# Can modern twistor methods to calculate scattering amplitudes be applied to renormalization group calculations?

As explained for example in this article by Prof. Strassler, modern twistor methods to calculate scattering amplitudes have already been proven immensely helpful to calculate the standard model background in searches for "new physics".

If I understand this correct, the "practical" power of these methods lies in their ability to greatly simplify the calculation of scattering processes, which are due to limited computer power for example, not feasable applying conventional Feynman diagrams.

Depending on the system considered, a renormalization group transformation involves the calculation or summation of complicated Feynman diagrams too, which usually has to be simplified to obtain renormalization group equations which are numerically solvable in a finite amount of time.

So my question is: Could the new twistor methods to calculate scattering amplitudes be applied to simplify investigations of the renormalization group flow, in particular investigations of the whole renormalization group flow field beyond a single fixed point, too? Are such things already going on at present?

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+1: Excellent question! –  Michael Brown Mar 1 '13 at 13:21
That's a remarkably technically high-brow question. Dilaton. ;-) I will wait for someone's better answers but my guess would be No. In general, twistors (which are really identified with null lines or surfaces, via Penrose) are powerful for exactly conformal (and therefore scale-invariant) theories (with exactly massless particles) such as the finite N=4 gauge theory. For scale-invariant theories, the renormalization group operations are trivial (do nothing). When the scale invariance is broken, twistor calculation starts to be messy, unconstrained etc. –  Luboš Motl Mar 1 '13 at 13:55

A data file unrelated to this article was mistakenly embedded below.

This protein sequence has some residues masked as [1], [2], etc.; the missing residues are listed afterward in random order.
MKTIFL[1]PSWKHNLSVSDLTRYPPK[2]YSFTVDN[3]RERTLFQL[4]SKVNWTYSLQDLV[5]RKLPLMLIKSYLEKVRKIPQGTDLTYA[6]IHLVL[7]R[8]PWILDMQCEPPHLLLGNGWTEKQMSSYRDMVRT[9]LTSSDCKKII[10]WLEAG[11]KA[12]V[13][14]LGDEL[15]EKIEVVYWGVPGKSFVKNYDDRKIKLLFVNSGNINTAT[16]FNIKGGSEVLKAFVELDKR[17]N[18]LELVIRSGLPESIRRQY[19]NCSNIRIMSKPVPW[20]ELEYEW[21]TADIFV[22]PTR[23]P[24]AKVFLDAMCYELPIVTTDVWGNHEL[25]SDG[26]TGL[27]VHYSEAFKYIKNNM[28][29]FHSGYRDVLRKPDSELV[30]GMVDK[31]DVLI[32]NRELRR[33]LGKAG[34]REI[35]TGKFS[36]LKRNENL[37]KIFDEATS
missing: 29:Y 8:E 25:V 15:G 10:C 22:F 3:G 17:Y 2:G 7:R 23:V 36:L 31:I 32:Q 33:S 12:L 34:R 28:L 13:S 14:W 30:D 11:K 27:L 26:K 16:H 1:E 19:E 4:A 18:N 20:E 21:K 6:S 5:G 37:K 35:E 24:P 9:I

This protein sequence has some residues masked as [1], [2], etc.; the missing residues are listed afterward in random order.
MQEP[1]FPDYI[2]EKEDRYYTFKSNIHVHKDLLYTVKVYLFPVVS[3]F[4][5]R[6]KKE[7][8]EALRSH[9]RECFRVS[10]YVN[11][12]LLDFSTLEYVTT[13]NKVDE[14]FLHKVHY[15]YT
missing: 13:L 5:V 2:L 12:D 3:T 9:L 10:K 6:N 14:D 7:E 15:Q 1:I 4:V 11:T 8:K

Well my twistor theory's 25 years out of date, but from the little I understand of the modern applications, Lubos is right - the limitations of the original twistor theory still apply: it is nicely tailored to handle conformally invariant theories, $\mathcal{N}=4$ SYM is the canonical modern example, but the methods don't lend themselves easily to models with mass. You need to bring in an "infinity twistor" to break conformal invariance by singling out the null cone at infinity and then things get difficult. –  twistor59 Mar 1 '13 at 14:17
Thanks @LubošMotl and twistor59, since some time I am slightly more seriously interested in the renormalization business :-). Scale invariant fixed points are boring, so it would be more fun if these twistor methods could be extended to work for not scale/conformal invariant cases... I'll wait and see what other people have to say for a while. –  Dilaton Mar 1 '13 at 17:07